A more integrative vision of the multiplicity of socio-environmental nexuses is captured by scholars working on environmental justice. These scholars assert that socio-political change and environmental change are related and affect people differently. For instance, it is harder for black, brown, or low-income communities to have access to clean air, water, and natural spaces. Minority and low-income communities are statistically more likely to live in neighbourhoods exposed to toxic waste, landfills, highways, and other environmental hazards. In this sense, these communities are located at the intersection between environmental and social hardships which reinforce each other. This speaks of the necessity for an environmental education which addresses them concomitantly.


Different socio-environmental conditions are both enabling and disabling. This means that on the one hand, they produce positions of empowerment especially for individuals who are in a position to take advantage of such changes. On the other hand, they are also disabling, for marginalized individuals and groups. Most of all, these processes of socio-political and environmental transformations are contradictory and produce conflicts (Swyngedouw et al. 2002). Most socio-environmental conflicts around the world have been motivated by the need of local communities to defend their livelihoods and commons, i.e., most fundamental material resources needed to survive, from water and forests to land and seeds (many quotes here but for sure Martinez-Alier et all the recent ones, Temper et all, Agyeman et all). It is clear that a sustainable approach to a Green Deal acknowledges our own shared humanity and the ways in which we think to organise as the tool required to ‘get things done’. Thus, it is fair to say that any path towards environmental ‘healing’ will be linked to justice. In this sense, the transition envisaged by the European Green Deal needs to be built on the realisation of these inextricable connections between different spheres of life which in turn have to be reflected in the way we teach about environment and climate change.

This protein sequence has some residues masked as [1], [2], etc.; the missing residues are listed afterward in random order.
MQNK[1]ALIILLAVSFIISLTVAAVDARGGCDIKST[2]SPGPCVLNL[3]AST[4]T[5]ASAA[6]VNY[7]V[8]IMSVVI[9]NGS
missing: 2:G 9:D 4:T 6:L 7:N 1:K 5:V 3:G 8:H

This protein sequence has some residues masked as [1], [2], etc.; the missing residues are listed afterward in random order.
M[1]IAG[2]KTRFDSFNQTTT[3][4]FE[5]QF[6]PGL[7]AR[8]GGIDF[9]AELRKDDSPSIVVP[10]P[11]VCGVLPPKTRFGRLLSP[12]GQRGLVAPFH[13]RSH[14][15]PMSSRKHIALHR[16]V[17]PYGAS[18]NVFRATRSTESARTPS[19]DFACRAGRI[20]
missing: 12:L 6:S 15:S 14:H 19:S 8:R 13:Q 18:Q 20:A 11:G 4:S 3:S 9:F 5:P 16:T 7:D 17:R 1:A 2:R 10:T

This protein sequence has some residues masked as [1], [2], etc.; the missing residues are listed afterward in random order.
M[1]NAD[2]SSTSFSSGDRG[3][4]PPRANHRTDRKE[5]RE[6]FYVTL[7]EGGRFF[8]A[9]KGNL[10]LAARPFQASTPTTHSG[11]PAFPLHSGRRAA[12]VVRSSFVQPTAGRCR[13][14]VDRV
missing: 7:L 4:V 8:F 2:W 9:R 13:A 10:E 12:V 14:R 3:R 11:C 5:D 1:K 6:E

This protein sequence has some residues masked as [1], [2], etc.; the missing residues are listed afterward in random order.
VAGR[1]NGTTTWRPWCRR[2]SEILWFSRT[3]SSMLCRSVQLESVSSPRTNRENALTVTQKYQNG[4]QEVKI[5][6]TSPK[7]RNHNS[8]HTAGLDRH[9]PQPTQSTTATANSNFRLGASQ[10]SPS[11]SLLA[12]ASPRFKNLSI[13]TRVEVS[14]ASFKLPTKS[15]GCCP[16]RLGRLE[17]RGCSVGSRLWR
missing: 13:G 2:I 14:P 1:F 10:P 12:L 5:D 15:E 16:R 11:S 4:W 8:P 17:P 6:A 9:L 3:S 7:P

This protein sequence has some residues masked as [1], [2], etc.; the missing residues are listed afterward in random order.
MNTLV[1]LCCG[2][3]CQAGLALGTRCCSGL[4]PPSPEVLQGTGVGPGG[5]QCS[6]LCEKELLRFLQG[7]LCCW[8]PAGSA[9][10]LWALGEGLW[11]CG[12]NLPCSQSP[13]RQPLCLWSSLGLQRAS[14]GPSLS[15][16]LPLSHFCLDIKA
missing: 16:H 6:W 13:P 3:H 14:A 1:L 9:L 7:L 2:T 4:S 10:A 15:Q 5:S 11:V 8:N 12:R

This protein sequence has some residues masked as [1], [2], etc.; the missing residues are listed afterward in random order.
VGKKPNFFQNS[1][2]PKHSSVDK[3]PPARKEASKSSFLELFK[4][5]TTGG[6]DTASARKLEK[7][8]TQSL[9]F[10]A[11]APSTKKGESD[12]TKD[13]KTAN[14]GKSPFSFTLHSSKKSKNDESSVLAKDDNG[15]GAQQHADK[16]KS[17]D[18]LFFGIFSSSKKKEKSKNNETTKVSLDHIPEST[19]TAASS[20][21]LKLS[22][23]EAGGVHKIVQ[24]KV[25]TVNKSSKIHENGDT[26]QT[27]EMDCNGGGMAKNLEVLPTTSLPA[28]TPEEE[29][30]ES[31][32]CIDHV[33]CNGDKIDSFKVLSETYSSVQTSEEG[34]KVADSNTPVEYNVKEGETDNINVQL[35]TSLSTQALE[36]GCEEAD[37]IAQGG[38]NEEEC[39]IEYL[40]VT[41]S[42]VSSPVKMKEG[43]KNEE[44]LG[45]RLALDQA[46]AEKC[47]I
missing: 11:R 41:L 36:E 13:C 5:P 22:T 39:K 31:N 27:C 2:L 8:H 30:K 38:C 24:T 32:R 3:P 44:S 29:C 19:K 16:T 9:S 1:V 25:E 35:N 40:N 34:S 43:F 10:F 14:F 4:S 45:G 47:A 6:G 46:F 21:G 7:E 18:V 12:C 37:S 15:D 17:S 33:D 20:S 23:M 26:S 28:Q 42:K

Place-based education and environmental citizenship



Scholars in the field of EJ have pointed out to the environmental as the place where we ´live, work, learn, play, and eat´ (Gottlieb 2009). This is captured in the concept of place-based education, which refers to experiential education about the natural environment in the local community (Gallay et al., 2016b). The focus on local place is two-fold: as a source for learning and as a community to which students can contribute by applying what they learn. In contrast to a view of nature as a pristine landscape apart from the city, urban environmental education and projects emphasize the interdependent relationships of humans and natural systems in the city and the civic potential of local residents (including children) to assess the quality of the environment and to act to improve it. They combine the restorative benefits of being in nature with development of the capabilities to observe and improve the natural environment and to see how human behaviour and choices (including the students’ own) affect the ecosystem (Krasny and Tidball, 2009). A feeling of connection to nature has been referred to as an environmental identity and is associated with time spent in nature (Chawla, 1999) and education about the environment (Ernst and Theimer, 2011) in childhood. Not surprisingly, an environmental identity is correlated with caring for nature (Schultz, 2001; Arnocky et al., 2007; Bamberg and Moser, 2007).